You seem terribly impressed by the fact that different people can experience the same outcome as a result of following the same rules. This doesn’t have the implications for metaphysics that you insist it does

    I think it’s just that in my beliefs I come from a more holistic direction than you do. We no doubt have different opinions on what is objective and what is subjective.

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  21. newton:

    CharlieM: I understand how those stars conform to the laws of a triangle.

    They conform to part of the definition however the stars lack the line segments connecting the vertices.

    Now a mind might be able to complete the pattern.

    Every physical triangle you examine will lack something of the ideal triangle.

    The mind is able to make the connections which unify that which our senses perceive in isolation.

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  22. Neil Rickert:

    CharlieM: I mean a figure that bounds an area. Any location relative to it can be determined to be either within it or outside it.

    If you take the so-called “Bermuda triangle”, which part of the world is within it, and which part of the world is outside it?

    We only ever directly see the so called Bermuda Triangle on a map like the one below, so it’s more a question of what part of the map rather than what part of the world.

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  23. CharlieM: We only ever directly see the so called Bermuda Triangle on a map like the one below, so it’s more a question of what part of the map rather than what part of the world.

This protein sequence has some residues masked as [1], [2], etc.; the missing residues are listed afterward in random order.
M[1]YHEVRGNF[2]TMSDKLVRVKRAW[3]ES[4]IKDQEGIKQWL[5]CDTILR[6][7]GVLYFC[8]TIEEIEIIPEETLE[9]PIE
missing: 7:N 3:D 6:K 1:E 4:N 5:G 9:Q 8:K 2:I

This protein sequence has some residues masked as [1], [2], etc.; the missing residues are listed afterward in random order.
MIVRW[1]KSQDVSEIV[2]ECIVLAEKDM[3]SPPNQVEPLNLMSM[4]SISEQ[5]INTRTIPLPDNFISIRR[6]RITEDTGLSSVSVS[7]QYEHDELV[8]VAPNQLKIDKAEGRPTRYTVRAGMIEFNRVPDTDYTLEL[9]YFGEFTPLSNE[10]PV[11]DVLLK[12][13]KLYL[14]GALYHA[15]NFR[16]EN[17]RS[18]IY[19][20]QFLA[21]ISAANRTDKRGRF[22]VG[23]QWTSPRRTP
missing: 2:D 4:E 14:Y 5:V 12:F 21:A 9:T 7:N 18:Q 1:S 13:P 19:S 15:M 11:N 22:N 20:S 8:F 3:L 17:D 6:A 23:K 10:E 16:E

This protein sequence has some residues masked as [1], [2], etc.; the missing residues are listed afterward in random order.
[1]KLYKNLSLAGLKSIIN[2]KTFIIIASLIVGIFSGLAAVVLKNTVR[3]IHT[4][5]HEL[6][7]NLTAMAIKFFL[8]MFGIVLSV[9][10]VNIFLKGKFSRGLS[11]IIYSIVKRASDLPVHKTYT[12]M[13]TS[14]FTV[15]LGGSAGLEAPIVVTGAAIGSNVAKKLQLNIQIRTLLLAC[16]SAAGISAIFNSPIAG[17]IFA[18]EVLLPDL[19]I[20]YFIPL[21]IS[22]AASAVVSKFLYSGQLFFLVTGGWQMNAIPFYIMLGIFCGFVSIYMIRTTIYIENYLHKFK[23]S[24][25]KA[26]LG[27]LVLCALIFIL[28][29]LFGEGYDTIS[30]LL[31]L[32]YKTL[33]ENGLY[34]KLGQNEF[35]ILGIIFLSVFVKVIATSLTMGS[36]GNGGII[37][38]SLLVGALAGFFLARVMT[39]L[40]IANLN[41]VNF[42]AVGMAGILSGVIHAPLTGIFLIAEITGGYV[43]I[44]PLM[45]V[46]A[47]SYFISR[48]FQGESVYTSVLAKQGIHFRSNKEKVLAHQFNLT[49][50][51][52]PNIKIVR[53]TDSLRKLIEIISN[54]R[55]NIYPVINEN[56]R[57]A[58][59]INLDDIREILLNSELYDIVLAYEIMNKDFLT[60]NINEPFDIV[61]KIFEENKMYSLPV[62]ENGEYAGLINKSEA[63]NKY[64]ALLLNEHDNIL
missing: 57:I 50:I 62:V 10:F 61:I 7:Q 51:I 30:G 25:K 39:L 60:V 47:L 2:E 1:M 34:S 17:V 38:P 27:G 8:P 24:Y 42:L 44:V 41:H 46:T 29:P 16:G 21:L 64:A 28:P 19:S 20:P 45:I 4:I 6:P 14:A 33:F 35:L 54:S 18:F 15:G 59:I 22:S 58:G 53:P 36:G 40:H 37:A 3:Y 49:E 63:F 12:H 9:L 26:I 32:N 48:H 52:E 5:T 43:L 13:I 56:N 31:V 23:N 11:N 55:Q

You are missing the point.

    Take three points on the globe, and use them to form a triangle. Which part of the globe is inside, and which part of the globe is outside that triangle?

    Here’s an extreme example. Pick three points on the equator. And use those to form a triangle. The triangle in this case just is the equator.

    Is the northern hemisphere the inside and the southern hemisphere the outside? Or is it the other way around?

    There’s really no fact of the matter as to what is inside and what is outside. That depends on other assumptions, conventions, traditions.

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  24. newton:

    CharlieM: Yes, we can recognise its triangularity.

    Because it reminds us of one, just as the three stars that form the Belt of Orion reminds us of a line/ belt ,not a triangle , even though three stars of Orion’s Belt fit same requirements as the stars Summer Triangle.

    I can see that the stars of Orion’s Belt form a very narrow triangle. It doesn’t just remind me of one, I can see the geometrical shape formed by it. To make any sense of these stars as a belt we need to see them in the context of Orion as representing a human figure. Do we think of the planets as spheres because they remind us of balls or because they closely approximate that geometrical figure?

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  25. Neil Rickert: